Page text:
There are countless examples where an initial decision – send an email to this group – may be replaced with a new action. Using all the signals across channels, including understanding exact customer intent, is critical to choosing the right message. A classic example is marketing baby products to all customers who purchase a baby gate, when a customer may have bought the gate to keep a puppy at bay. In this instance and those like it, marketers either choose to ignore – or not look for – conflicting signals that may have revealed the true purpose.
Flexibility results from marketers understanding the entire trajectory of what’s happening – having a complete collection of signals and the ability to analyze precisely what those signals say about a customer. If a marketer, for instance, knew that the baby gate purchase was made by a household consisting of retirees with grown children, that might have led to a different action.
A dynamic marketing-driven campaign must be able to start with choosing which customer segment or segments will be the target while still adapting to the dynamic nature of a customer journey.
A Customer-Driven Journey
Conversely, a customer-driven journey starts with recognizing an action, behavior or signal from a specific customer, determining what the action or behavior says about the customer’s intent, and deciding what actions will guide the customer journey to its desired conclusion. Analyzing customer signals will inform a marketer of important details of the journey. A negative review on a social media site versus a customer indicating intent to purchase would result in very different courses of action to guide the customer journey.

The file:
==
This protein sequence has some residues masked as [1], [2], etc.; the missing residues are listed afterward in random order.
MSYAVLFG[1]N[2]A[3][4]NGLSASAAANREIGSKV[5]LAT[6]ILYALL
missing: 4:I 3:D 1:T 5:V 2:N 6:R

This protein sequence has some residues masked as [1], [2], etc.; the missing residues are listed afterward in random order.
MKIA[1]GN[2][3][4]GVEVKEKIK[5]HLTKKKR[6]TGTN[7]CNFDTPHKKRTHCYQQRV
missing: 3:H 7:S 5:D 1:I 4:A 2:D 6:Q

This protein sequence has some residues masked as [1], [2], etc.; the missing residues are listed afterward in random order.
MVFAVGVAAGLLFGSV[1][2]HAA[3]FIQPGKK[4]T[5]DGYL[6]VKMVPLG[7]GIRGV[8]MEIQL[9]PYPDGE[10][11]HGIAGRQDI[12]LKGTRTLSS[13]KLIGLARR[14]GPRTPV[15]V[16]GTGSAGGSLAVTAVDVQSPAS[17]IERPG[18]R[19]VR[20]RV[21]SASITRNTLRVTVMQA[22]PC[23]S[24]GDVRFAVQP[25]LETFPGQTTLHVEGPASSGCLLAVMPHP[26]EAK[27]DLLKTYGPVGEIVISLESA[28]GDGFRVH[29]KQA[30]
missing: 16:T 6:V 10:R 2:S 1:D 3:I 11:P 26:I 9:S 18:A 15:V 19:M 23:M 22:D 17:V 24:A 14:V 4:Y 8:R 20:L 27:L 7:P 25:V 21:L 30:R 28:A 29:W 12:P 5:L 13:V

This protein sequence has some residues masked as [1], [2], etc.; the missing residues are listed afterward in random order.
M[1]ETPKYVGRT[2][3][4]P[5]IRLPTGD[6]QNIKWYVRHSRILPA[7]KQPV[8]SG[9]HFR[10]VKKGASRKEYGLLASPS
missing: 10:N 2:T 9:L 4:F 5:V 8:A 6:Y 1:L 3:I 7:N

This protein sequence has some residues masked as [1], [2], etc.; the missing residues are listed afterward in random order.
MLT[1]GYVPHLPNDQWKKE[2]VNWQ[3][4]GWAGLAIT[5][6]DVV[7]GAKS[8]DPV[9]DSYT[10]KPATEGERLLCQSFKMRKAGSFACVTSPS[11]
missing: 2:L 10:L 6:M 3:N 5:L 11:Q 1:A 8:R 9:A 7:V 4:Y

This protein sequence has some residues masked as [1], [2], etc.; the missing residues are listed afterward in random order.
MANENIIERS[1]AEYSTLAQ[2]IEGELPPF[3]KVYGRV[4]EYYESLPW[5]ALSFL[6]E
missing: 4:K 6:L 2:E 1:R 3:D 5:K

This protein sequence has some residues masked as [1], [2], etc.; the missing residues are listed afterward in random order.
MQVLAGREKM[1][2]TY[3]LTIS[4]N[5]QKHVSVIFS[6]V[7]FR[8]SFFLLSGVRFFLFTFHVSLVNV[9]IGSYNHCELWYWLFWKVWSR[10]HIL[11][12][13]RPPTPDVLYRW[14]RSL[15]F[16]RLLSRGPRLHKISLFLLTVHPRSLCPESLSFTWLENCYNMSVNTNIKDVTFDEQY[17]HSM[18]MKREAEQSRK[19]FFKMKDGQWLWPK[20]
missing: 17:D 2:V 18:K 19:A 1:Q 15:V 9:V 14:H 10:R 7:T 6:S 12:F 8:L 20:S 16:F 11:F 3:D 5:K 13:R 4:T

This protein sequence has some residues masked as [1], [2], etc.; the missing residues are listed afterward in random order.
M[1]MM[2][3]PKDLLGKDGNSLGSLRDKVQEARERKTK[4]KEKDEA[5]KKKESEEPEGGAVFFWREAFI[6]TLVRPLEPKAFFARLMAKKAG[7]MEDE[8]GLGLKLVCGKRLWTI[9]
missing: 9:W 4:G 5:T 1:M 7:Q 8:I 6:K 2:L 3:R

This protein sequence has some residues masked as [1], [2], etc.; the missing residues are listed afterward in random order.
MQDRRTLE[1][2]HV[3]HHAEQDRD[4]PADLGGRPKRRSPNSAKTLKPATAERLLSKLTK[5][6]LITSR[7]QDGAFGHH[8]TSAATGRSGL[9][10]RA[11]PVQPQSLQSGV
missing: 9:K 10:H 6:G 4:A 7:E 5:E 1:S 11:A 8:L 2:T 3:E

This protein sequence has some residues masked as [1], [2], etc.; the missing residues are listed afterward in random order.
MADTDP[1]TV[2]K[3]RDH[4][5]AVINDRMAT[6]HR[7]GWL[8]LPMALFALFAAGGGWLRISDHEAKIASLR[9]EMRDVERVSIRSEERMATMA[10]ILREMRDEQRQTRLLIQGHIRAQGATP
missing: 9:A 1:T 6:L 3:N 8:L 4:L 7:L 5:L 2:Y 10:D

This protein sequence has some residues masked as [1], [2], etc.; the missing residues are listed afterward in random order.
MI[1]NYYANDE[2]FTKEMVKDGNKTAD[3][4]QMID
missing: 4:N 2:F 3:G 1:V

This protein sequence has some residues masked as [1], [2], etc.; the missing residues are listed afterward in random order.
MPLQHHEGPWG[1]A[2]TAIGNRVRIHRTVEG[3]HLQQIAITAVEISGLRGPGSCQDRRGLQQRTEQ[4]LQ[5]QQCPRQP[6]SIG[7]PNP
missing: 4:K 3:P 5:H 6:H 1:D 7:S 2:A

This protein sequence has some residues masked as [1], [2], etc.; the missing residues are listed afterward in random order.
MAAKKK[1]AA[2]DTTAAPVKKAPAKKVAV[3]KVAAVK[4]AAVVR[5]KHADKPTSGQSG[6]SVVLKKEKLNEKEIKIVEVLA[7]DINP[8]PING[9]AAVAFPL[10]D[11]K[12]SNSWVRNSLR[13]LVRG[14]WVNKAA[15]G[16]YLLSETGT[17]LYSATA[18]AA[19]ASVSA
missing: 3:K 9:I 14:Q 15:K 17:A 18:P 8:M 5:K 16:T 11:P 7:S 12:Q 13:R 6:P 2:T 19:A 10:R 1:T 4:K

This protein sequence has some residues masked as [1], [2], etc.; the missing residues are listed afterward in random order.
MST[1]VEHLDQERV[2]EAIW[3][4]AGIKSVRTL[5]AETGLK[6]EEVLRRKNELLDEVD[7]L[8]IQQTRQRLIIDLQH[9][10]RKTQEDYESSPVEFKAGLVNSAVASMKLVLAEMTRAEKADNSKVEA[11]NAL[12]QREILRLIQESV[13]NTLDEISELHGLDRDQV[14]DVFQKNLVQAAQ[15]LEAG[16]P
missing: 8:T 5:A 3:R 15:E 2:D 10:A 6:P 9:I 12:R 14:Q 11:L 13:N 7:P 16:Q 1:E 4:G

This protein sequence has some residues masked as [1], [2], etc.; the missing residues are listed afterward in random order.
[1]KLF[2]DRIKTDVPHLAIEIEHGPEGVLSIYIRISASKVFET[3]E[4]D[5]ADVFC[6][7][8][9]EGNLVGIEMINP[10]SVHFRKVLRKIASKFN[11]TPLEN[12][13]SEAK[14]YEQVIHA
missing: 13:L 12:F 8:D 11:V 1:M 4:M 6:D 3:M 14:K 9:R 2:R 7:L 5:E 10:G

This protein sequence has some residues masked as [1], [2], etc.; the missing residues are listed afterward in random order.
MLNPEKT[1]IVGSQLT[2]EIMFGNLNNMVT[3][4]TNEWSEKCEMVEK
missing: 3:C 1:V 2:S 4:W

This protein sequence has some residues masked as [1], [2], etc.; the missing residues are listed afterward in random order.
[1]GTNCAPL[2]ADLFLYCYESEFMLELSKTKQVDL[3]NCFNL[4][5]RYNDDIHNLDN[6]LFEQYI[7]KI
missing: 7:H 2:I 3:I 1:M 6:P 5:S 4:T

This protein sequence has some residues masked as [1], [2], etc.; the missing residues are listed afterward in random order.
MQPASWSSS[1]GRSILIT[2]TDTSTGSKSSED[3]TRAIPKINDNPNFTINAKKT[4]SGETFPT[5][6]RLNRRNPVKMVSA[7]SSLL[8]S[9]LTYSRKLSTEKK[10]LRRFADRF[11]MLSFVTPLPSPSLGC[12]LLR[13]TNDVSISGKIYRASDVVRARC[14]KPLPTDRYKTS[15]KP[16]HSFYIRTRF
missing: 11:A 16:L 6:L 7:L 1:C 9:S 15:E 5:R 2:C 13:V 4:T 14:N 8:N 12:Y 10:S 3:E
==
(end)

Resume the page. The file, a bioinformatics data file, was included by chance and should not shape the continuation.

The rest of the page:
An abandoned shopping cart is a good example of a customer-driven journey. Because there are many reasons for an abandoned shopping cart, the act of abandonment will (or should) never have a hard-fast rule in place to steer everyone who has abandoned a cart down the same path.
Rather, the unique nature of the action makes it important to understand the specific customer’s rationale in order to respond with the appropriate action. A complete, accurate, and up-to-date set of information about the customer is essential to executing a next-best action that is hyper-relevant to the customer’s situation, and one that is in the context of the journey itself.
As with a marketing-driven campaign, a deep understanding of the entire trajectory of a customer journey is essential to delighting a customer with the right offer at the right time and on the right channel.
Overcoming Cross-Sell Challenges